For instant immersion into local culture, nothing surpasses the city’s festivals, which include the international SXSW indie music and film summit to the Old Pecan Street Festival, a free hometown affair in late September. The Austin Fine Arts Festival in April featured works from a couple hundred juried artists, some homegrown, others traveling cross-country. Beaded sculptures glittered in the sun, kinetic metalworks spun and clinked in the breeze, and funky, rough-hewn folk art inspired grins.

The huge weekend street party grooved to acts like Ruthie Foster’s blend of roots, gospel, and devilish church tales, and the Gourds’ fiddle-driven fusion of zydeco, two-step, and joyful noise. Children had fun, too. Admitted free, they put their creativity to work, performing with the inventive Groove Labs band, creating sunglasses, and painting murals.

The festival’s Sunrise Soiree opener dished up a convenient, tantalizing taste of the town with a local chef cook-off. Benefiting the Austin Museum of Art, this is partying for the greater good.

Clearly, Austinites love food. Their culinary specialties combine brazen flavors, fresh organic ingredients, and diverse regional cuisines. Chili peppers rank as a major food group. And no mere bastion of barbecue, Austin is a gracious host. Vegetarian and low-carb diners will find a jackpot of choices on the menus, while those preferring to eat without boundaries will experience nirvana.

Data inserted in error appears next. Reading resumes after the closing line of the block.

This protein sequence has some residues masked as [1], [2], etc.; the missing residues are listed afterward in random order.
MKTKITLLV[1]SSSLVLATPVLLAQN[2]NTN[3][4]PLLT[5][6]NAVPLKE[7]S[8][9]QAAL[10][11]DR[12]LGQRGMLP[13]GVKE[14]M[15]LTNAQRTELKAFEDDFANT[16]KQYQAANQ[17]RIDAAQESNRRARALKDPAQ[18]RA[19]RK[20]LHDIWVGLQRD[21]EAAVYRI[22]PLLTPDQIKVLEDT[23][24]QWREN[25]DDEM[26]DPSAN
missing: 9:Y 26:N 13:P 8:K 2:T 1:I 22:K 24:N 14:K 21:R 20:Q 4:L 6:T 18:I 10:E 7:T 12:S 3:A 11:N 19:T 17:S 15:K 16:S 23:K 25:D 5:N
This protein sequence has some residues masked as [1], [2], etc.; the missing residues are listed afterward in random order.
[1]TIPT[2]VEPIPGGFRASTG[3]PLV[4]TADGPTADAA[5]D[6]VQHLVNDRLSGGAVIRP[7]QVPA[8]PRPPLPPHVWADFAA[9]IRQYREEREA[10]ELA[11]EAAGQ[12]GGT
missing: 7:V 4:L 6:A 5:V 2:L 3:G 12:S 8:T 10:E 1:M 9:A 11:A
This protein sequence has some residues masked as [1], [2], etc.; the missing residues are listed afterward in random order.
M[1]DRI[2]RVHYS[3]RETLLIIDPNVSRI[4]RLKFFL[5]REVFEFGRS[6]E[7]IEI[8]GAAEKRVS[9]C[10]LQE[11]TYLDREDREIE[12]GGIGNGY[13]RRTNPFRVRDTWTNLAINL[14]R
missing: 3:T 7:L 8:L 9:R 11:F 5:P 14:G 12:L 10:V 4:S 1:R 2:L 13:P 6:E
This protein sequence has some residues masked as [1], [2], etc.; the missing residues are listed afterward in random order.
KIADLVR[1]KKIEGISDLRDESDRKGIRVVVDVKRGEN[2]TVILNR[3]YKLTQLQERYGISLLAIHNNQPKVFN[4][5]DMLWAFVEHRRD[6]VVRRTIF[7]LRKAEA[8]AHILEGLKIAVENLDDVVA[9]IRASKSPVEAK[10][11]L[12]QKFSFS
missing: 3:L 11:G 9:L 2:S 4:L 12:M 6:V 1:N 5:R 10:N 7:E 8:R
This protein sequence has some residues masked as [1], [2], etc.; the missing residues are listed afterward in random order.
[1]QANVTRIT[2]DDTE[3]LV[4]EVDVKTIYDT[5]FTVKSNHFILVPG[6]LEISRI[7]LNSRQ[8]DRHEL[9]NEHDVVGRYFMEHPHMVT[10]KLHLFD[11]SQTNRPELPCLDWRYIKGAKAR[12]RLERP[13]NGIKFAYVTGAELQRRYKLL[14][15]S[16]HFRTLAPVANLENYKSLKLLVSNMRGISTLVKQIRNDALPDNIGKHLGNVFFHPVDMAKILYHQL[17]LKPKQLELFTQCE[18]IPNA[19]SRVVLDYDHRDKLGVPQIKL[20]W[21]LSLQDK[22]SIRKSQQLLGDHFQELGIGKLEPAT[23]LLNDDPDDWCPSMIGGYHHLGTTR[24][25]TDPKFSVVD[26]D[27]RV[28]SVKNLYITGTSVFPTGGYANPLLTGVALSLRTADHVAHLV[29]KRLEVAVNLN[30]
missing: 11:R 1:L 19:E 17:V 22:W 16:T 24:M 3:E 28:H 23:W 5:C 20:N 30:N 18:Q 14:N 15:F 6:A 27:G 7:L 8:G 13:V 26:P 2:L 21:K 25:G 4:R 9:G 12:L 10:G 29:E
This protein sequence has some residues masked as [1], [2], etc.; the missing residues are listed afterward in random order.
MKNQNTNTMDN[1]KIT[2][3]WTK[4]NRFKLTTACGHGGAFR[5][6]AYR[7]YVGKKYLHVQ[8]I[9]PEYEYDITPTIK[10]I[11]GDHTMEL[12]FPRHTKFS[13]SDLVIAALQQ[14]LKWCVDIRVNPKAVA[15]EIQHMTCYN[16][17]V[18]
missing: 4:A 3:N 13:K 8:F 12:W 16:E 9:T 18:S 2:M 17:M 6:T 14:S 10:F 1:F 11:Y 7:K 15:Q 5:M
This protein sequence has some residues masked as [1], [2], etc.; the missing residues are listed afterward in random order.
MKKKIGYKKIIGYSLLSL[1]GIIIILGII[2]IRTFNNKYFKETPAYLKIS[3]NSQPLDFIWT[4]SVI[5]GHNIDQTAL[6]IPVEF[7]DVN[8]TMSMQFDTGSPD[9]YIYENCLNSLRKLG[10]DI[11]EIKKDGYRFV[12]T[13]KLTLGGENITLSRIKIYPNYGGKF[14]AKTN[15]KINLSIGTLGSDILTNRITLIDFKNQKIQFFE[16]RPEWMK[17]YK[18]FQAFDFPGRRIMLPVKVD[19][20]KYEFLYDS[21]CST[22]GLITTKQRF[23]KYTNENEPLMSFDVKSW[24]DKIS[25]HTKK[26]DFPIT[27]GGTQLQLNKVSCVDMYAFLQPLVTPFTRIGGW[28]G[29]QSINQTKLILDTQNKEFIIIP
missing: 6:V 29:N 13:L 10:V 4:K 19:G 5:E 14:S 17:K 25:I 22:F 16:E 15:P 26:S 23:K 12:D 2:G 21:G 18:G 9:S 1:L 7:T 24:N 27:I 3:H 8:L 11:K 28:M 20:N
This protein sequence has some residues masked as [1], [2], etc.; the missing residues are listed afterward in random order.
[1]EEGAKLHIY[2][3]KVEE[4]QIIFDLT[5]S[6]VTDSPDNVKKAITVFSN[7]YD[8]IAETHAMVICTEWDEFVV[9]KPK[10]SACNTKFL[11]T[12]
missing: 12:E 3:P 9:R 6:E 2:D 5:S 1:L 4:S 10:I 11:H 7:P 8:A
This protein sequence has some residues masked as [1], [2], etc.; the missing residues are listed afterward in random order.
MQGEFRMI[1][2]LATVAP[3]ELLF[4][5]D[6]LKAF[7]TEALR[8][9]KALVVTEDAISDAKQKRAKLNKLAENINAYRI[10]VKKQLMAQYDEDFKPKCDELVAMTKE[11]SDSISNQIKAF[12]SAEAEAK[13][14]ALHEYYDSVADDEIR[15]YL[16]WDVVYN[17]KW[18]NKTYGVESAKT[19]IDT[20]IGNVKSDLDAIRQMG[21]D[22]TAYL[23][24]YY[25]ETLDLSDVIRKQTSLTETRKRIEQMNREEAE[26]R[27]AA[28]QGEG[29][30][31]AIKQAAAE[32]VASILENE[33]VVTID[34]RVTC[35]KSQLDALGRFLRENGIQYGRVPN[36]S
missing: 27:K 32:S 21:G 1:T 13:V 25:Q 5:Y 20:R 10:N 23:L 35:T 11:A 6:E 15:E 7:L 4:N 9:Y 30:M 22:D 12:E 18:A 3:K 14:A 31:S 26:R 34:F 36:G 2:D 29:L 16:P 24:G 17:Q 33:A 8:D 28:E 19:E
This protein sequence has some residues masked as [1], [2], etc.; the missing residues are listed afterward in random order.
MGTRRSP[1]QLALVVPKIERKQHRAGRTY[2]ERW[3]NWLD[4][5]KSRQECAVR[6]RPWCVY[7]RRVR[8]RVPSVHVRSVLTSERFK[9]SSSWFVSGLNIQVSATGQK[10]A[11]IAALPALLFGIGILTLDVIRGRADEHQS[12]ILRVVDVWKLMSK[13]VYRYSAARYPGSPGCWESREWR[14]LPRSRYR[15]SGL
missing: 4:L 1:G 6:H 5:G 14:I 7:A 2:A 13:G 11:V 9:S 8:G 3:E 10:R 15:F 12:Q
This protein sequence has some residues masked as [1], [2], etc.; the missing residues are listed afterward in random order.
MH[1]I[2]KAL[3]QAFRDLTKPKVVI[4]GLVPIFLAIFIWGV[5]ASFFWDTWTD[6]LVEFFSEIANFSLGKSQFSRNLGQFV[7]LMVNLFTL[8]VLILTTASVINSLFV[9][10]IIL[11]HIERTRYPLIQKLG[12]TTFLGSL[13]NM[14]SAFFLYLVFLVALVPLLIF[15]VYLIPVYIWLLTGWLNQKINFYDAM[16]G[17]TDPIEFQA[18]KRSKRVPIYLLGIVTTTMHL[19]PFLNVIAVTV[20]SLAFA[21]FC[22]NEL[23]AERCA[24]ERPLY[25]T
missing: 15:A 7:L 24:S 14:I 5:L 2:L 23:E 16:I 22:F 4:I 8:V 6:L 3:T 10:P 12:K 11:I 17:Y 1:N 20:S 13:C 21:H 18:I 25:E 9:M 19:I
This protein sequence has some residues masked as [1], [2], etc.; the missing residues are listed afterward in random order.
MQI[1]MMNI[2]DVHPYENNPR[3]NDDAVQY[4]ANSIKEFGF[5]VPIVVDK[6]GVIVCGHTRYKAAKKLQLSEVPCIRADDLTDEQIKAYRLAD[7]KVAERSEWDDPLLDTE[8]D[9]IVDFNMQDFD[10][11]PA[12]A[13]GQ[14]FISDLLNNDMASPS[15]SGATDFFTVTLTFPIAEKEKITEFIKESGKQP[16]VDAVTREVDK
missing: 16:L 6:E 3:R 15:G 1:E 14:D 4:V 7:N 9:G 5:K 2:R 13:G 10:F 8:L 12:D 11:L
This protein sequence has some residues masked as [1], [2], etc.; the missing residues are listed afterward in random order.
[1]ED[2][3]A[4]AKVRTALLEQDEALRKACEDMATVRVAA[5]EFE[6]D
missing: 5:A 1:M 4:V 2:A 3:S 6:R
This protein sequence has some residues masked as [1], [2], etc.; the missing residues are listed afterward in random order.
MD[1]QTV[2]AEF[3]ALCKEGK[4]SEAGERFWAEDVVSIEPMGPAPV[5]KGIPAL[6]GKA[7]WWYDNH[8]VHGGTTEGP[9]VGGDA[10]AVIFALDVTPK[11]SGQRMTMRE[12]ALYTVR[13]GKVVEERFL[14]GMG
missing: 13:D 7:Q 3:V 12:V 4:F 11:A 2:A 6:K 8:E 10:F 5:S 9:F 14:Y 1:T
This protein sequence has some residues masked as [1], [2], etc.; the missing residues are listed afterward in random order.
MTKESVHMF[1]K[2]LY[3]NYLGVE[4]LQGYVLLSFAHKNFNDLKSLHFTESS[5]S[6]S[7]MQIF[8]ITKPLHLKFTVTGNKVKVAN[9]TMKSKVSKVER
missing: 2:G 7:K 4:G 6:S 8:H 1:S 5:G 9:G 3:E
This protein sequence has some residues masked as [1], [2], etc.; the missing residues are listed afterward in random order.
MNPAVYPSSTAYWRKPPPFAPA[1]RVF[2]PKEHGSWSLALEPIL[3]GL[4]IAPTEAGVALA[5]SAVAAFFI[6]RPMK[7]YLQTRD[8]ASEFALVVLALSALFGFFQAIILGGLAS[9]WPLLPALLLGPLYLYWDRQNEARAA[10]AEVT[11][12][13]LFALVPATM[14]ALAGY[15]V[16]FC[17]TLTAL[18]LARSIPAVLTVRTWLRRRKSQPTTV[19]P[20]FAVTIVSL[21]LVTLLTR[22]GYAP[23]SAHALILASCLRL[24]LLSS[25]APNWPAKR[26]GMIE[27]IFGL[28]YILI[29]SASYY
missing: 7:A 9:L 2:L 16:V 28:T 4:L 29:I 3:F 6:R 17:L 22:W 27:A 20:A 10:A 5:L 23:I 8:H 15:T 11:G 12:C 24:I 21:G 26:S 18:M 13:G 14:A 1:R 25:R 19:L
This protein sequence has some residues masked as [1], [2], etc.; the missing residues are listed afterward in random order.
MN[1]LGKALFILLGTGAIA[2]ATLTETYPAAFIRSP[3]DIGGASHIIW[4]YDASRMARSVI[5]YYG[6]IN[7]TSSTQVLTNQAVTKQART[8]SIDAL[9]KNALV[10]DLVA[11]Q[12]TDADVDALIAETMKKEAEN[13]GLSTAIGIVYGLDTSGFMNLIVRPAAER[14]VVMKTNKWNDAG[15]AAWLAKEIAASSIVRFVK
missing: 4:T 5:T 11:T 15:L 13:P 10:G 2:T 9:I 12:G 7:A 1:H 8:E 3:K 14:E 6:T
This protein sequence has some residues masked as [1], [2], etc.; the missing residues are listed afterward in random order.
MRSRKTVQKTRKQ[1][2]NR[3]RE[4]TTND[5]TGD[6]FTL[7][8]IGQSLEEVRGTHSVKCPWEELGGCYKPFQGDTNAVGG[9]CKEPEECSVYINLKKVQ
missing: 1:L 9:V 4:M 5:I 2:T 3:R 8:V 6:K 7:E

As for libations, you can quench your thirst with craft beers at Copper Tank, bubble tea at Veggie Heaven, a Moon Quake Shake at Flipnotics Cafe, or an avocado margarita at Curra’s Grill. The only disappointment for foodies is that you’d need to stay a few years to sample all of Austin’s good eats.

Then there are the fresh food markets for home-baked tortilla chips, breads, Texas pink grapefruit, and other regional delicacies. Enjoy them while picnicking at Barton Springs, the Lamar pedestrian bridge on Town Lake, or Mount Bonnell, rising 785 feet above Lake Austin and the city.

For shopping, visit the SoCo District on Congress Avenue south of the bridge. Some of the popular shops have gotten pricey, but bargains still exist. Wares include handcrafted furnishings, tribal and Mexican art, stained glass, and vintage items.

For truly cheap thrills, look around outside the stores. Scattered through Austin are whimsical shop-topping sculptures, such as the giant rabbit looming above Uncommon Objects on South Congress. This quirky “outsider art” helps explain the local slogan, “Keep Austin Weird.”

At dusk, people assemble at the Congress Avenue Bridge to witness another Austin spectacle. What is reputedly the largest bat colony in the United States lives in the eaves of the bridge, and spring through fall, thousands of Mexican free-tails take wing at sunset. A silent parade of what looks to be soft black hankies gradually blots out the sky.